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text noling up to snuff, how is it going to work. host: f.a.a. is looking at this. but they will miss the deadline to integrate it into u.s. skies. guest: there are a number of reasons and number of technology call and regulatory hurdles that the f.a.a. hasn't been able to set rules for, on how to keep he skies safe. host: inside the newspaper "when drones fall from the skies, i want to show this statistic that you write about, more than 400 large military drones crashed in accidents between 2001 and december, 2013. how did you find that information out?
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guest: the reason we looked at the military record on this, they have more experience in flying drones. they have flying drones in iraq and afghanistan and many other parts of the world, but they they have used them in warfare and have the biggest record. so we went back to september 11, 2001, and with a number of freedom of information act requests with the air force, army, marine corps and we put together all the major crashes over certain thresholds over that period and tried to examine and determine the patterns to find out why these things were crashing, how often, what were the circumstances and what lessons has the military learned as the f.a.a. tries to figure out how to fly these things safely. host: why are they crashing, the
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military drones? guest: we are talking about people talking about the predator drone and the reaper drone and drones that are the size of regular aircraft, not small tiny drones that you might see online. the reason they are crashing is because of pilot error. they require pilots to fly them from the ground and they were making misjudgments and getted heated data. ost: these are flying in afghanistan and they have a joystick eventually. guest: sometimes there are pilots flying by satellite link from thousands of miles away. and sitting in a ground control
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station in nevada flying a drone in afghanistan but when they come in for landing they hand it off to a local crew that is in afghanistan or iraq and they can almost see the drones coming in and they'll take control remotely but maybe from a few miles away. but those are the two sets of pilots they would have. host: why are these remote drone pilots, what is causing them to push a wrong button or cause a drone to crash? guest: it isn't easy to fly. it is a complicated procedure that you have to get the landing just right. you have to make sure the dr. drone is coming in at the right speed. a regular pilot sitting in a cockpit and feel the wind and hear the vibrations. f you are doing this in remote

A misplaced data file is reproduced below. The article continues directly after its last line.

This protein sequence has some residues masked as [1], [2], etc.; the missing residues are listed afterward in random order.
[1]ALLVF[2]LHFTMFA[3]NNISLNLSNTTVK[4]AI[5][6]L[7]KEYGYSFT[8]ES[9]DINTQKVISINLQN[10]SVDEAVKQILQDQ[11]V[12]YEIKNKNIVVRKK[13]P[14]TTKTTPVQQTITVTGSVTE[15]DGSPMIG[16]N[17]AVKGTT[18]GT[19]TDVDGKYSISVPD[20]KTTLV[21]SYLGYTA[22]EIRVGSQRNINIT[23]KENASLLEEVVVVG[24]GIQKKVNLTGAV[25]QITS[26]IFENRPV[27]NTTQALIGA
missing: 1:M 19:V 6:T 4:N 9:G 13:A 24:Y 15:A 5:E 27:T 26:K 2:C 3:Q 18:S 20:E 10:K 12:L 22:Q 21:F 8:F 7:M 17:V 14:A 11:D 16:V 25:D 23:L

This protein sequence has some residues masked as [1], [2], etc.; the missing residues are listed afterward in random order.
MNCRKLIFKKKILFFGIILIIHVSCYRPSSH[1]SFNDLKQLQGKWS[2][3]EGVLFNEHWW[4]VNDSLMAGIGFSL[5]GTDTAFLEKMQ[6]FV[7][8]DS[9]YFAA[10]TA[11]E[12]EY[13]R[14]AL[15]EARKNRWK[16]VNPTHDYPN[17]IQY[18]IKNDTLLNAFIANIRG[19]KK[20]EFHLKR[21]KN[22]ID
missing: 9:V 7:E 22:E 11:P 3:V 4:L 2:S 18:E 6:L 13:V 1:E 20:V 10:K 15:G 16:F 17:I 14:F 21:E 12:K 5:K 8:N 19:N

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control. it isn't easy. there is a lag of a second or two between the satellite link. you are doing it with a slight time delay. imagine driving your car, you hit the brakes and you don't feel them go on for a second or two. host: has that led to many of these crashes? guest: the drone would come in for a landing, a wind gust comes in, something isn't quite right and in the space of the second or two between the pilot feels it or sees it, sometimes it's too late. host: are these drone pilots, do they sit in a simulator. one of the crashes you write about, the pilot didn't realize hey were flying upside down.
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guest: that illuminated the kind of mistakes that can be made. they train on those constantly. but in this case, the pilot who was flying a drone in afghanistan had been warned by other crew members, don't press that button, because if you do, the plane will fly upside down and she thought they were kidding. the plane was going upside and i befuddled andjust she didn't realize it was flying upside down and she thought they were joking. host: where are most of these crashes taking place and what has been the impact of them? guest: more than half of them were in iraq and afghanistan which is what you would expect
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given the wars going on there. almost a quarter were in the united states which surprised us a bit. we found almost 49 took place in the united states on training missions since 2001 and then increasingly as drones have been used in africa, we are seeing more. host: africa, gentleman beauty. the drone program for the ilitary is run by what agency? guest: air force by far has the most drones and they have the most experience. second is the army. they have their own fleet of drones, some of them smaller, but they fly them under different conditions, different pilots. the navy has a much smaller fleet and the least is the marine corps. host: what about the c.i.a.? guest: that is classified and we were able to get records from
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the military nothing by the c.i.a. host: first part of this series, taking a look at the military guest: we found a lot of patterns whether it is government agencies. one major problem that has not been resolved is the links between the radio transmissions between the pilot on the ground with the joystick trying to control the aired craft -- aircraft. it is like a wireless control. most of the time those links hold up pretty well but it is common for the links to become lost, to go down. imagine your gps with your car if it went out for a few seconds or minutes. prettyuld happen frequently is these links would be disrupted and the pilots